Sick people will be treated at home by a GP – instead of going to hospital – under a pilot program aimed at reducing emergency department workloads. Hoping to ease the increased pressure on hospitals from the current flu epidemic, the State Government unveiled the Winter Emergency Response Team yesterday.
When an ambulance is called, paramedics will make an initial assessment of the patient.
If they do not need to be taken to hospital, a “response team” comprising a doctor and intensive care paramedic will be called to treat them at home.
“We believe it’s a creative response to the pressures that are occurring in our emergency rooms,” Ageing Minister Jay Weatherill said. He stressed that “the patient’s health and safety comes first” and people would be transported to hospital if necessary.
Mr Weatherill said the four-week pilot program, starting today in the southern suburbs, could be extended across Adelaide if successful.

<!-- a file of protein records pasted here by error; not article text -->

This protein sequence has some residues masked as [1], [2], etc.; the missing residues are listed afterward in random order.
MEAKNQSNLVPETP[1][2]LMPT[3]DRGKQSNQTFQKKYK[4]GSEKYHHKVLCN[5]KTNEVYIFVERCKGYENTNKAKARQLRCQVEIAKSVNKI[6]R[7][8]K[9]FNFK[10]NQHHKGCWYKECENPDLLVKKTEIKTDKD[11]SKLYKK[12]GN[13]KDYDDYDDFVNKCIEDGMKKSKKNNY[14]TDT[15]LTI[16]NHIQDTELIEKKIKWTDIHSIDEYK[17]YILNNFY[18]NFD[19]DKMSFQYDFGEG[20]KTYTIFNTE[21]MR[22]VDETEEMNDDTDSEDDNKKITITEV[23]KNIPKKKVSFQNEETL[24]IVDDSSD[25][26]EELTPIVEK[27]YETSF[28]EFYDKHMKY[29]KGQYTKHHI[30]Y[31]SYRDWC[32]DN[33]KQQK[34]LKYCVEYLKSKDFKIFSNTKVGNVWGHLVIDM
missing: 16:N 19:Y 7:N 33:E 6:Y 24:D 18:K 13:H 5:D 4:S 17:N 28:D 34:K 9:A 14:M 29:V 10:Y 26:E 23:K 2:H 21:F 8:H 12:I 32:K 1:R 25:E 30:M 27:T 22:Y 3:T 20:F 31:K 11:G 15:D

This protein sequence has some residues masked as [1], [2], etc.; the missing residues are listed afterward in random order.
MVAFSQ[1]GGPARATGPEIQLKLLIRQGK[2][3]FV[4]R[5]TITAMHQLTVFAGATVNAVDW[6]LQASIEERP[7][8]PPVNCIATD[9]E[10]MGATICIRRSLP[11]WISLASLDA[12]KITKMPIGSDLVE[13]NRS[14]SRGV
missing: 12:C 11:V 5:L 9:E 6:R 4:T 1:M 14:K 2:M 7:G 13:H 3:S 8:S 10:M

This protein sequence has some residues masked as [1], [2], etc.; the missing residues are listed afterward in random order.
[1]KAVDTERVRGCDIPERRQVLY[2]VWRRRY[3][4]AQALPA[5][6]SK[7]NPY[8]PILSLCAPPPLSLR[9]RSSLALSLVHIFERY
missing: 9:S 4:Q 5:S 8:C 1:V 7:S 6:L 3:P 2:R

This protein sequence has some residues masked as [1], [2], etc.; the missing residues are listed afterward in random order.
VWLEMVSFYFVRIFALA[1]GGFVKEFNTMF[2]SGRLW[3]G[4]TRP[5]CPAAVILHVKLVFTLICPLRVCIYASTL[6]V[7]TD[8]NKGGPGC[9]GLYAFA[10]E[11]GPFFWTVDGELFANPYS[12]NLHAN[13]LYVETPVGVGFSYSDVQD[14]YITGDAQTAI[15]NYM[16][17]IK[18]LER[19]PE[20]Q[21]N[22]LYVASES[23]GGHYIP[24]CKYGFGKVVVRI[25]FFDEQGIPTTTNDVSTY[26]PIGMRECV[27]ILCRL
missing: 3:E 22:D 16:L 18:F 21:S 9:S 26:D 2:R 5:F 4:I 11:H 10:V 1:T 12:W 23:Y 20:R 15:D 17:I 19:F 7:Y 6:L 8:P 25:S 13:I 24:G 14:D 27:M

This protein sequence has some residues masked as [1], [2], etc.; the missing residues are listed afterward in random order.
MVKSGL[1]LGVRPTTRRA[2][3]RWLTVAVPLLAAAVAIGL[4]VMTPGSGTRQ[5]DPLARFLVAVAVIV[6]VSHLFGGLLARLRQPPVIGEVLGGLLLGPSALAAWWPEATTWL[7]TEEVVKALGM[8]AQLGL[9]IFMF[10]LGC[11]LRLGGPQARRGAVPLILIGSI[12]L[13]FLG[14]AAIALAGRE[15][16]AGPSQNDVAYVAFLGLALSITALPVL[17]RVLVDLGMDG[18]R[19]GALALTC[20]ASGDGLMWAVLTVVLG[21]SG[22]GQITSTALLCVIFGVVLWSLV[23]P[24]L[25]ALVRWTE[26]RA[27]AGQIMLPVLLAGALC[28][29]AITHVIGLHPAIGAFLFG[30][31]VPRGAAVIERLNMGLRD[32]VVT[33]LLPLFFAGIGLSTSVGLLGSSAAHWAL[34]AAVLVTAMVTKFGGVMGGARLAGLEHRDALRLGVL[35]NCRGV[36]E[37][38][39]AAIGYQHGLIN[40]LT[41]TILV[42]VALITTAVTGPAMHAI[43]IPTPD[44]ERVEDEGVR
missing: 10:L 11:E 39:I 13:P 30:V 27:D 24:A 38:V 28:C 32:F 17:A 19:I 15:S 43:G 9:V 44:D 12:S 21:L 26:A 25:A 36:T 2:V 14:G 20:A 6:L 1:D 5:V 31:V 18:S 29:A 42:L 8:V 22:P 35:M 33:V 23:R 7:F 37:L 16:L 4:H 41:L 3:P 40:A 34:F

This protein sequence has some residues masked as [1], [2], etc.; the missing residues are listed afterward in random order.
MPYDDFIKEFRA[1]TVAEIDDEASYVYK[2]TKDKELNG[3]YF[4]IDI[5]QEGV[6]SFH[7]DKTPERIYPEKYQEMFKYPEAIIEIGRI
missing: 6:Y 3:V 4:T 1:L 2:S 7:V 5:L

But the Australian Medical Association has criticised the project and lashed out at the Government for failing to consult it.
AMA state president Dr Christopher Cain questioned how the trial would work when there was “already a shortage” of GPs in the southern suburbs. SA Ambulance Service medical director Dr Hugh Grantham said all patients would receive a call back by the ambulance service within 25 minutes to check on them until the response team arrived.
No more than four cases would be “in the queue” at any one time.
Trevor Jew, from the GP Connect locum service, said the program would provide better community health care – one of the key recommendations of the Generational Health Review.
Opposition health spokesman Dean Brown said: “This is no different from the GP home care link that was established by (then state Health Minister) Michael Armitage in the northern suburbs in 1996 and which was continued when I was Health Minister.”